While Pandora won a victory in its rate-court trial with ASCAP when the judge ruled that the performing rights organization’s consent decree precludes publishers from withdrawing digital rights, ASCAP itself may also emerge as a winner because of that ruling.
As it was, three of the four largest music publishers, Sony/ATV, which administers EMI Music Publishing; Universal Music Publishing Group; and BMG Chrysalis had all withdrawn their digital rights, while the fourth, Warner/Chappell Music, was leaning in that direction but waiting to see how the judge would rule.
So while the consent decree doesn’t apply to individual publishing companies, once they give their music to ASCAP to license, the performing rights organization (PRO) must abide by the consent decree and license its music to licensees that apply, according to the ruling made by Judge Denise Cote, who presided over the case in the Southern District of New York Federal Court. To put it differently, publishers affiliated with ASCAP for licensing can’t withhold rights to “particular classes of licenses” (i.e., digital music service providers).
But the ruling applies to more than the Pandora/ASCAP rate trial. It also means that if publishers want to withdraw their digital rights, they have to do so completely from ASCAP. In other words, they’re either “all in” or “all out.”
Moreover, most of those publishers were also in the process of withdrawing digital rights from BMI. So by extension, the Pandora/ASCAP ruling could also affect BMI, if Pandora asks the BMI rate court to look at the consent decree and that judge agrees with Pandora’s argument that BMI too must license its repertoire.
The court’s decision “has no impact on our fundamental position” ASCAP CEO John LoFrumento said in a statement.
So if there are any losers in the ruling, it’s the four largest publishers that thought they could get better rates by pulling out of PROs and cutting direct deals with digital music services that apply for compulsory licenses.
“Although Sony/ATV was not a party in this case, we were very disappointed to learn of Judge Cote’s decision,” Sony/ATV chairman Martin Bandier said in a statement. “While we believe it is wrong and are hopeful it will be overturned on appeal, the decision leaves open a number of different approaches by which we can take action to protect our rights and those of our songwriters.”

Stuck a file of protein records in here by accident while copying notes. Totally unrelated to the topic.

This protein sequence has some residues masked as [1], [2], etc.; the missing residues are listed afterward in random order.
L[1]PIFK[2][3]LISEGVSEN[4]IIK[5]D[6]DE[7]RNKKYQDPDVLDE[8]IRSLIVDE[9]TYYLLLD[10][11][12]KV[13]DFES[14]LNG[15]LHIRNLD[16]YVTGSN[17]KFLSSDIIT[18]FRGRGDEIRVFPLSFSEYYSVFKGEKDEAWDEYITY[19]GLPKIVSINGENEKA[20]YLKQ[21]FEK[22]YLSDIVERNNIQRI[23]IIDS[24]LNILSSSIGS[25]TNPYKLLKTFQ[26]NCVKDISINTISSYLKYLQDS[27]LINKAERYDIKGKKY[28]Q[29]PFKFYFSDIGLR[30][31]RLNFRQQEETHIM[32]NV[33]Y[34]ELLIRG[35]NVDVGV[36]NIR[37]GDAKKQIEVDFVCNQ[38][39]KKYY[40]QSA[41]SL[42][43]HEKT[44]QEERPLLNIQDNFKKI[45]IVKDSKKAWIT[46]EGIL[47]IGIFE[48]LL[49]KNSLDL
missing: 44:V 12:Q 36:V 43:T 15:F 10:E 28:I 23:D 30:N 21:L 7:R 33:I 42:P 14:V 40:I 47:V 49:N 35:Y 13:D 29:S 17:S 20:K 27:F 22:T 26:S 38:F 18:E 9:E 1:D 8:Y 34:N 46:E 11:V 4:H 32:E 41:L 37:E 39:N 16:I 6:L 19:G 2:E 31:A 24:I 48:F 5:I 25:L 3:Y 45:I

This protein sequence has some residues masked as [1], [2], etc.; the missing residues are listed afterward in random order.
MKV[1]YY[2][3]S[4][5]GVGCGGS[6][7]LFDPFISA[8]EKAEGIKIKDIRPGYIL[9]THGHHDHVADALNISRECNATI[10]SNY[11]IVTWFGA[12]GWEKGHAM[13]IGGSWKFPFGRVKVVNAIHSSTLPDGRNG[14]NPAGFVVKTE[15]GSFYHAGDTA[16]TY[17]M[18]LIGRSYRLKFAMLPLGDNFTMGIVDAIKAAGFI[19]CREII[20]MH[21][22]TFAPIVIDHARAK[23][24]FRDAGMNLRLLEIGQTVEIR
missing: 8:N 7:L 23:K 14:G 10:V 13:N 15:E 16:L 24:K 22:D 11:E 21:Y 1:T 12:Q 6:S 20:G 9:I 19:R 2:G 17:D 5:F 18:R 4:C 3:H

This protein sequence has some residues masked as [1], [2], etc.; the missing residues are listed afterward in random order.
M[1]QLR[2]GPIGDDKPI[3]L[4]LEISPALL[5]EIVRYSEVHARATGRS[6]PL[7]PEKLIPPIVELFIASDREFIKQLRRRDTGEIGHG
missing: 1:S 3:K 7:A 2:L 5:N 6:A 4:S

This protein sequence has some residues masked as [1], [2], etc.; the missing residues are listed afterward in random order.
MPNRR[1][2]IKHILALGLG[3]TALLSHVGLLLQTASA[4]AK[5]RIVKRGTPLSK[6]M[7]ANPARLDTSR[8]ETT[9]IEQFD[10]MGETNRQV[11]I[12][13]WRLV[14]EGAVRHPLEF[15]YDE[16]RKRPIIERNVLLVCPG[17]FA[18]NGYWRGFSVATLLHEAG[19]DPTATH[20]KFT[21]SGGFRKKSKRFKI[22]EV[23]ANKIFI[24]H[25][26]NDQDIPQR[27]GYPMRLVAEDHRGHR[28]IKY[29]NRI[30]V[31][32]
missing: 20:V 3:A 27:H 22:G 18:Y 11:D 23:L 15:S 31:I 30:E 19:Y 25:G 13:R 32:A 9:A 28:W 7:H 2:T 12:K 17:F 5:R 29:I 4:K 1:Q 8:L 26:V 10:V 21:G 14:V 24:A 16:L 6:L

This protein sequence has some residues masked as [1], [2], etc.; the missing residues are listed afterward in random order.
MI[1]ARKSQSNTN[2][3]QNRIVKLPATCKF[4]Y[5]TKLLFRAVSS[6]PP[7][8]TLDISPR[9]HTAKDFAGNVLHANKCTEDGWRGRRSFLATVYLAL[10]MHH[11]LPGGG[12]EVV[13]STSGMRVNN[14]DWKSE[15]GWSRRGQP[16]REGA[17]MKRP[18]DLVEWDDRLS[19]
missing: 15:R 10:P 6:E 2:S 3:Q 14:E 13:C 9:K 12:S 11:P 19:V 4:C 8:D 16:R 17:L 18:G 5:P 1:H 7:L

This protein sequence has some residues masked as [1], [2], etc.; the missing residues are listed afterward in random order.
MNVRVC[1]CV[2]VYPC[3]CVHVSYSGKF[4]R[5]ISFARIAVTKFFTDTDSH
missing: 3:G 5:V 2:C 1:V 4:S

Whatever deals publishers cut will be measured against whatever rate is set by the Pandora/ASCAP rate court in a trial that won’t begin until December. While Pandora is trying to keep the rates it pays music publishers low — last year it paid a total of 4.3% of revenue to the three PROs — the industry is hoping to get closer to rates recently negotiated directly with Pandora and iTunes Radio, which range from 5% to 10% of revenue. The hope is the court will take those direct deals into consideration.
In the short term, the ruling likely delivers ASCAP and BMI a victory because it makes no sense for the publishers to pull out of the PROs to get higher rates from digital service providers, because that income stream is by far the smallest channel in terms of revenue, paying ASCAP $25 million of the $601 million collected by ASCAP domestically in 2012.
Long term, as digital revenue grows, there might be incentive for the publishers to once again seek direct deals, but the PROs aren’t expected to sit still and take on that challenge.
The ruling ultimately could negate the direct licensing deal cut by Sony/ATV and Pandora. Sources say the two parties have agreed to abide by the direct deal and any payments directly made to Sony/ATV by Pandora will be reconciled against payments that Sony/ATV gets from ASCAP. That deal will stay in place until the end of the year. Then Sony will have to abide by whatever rates are set by the rate court until the current Pandora license ends on Dec. 31, 2015.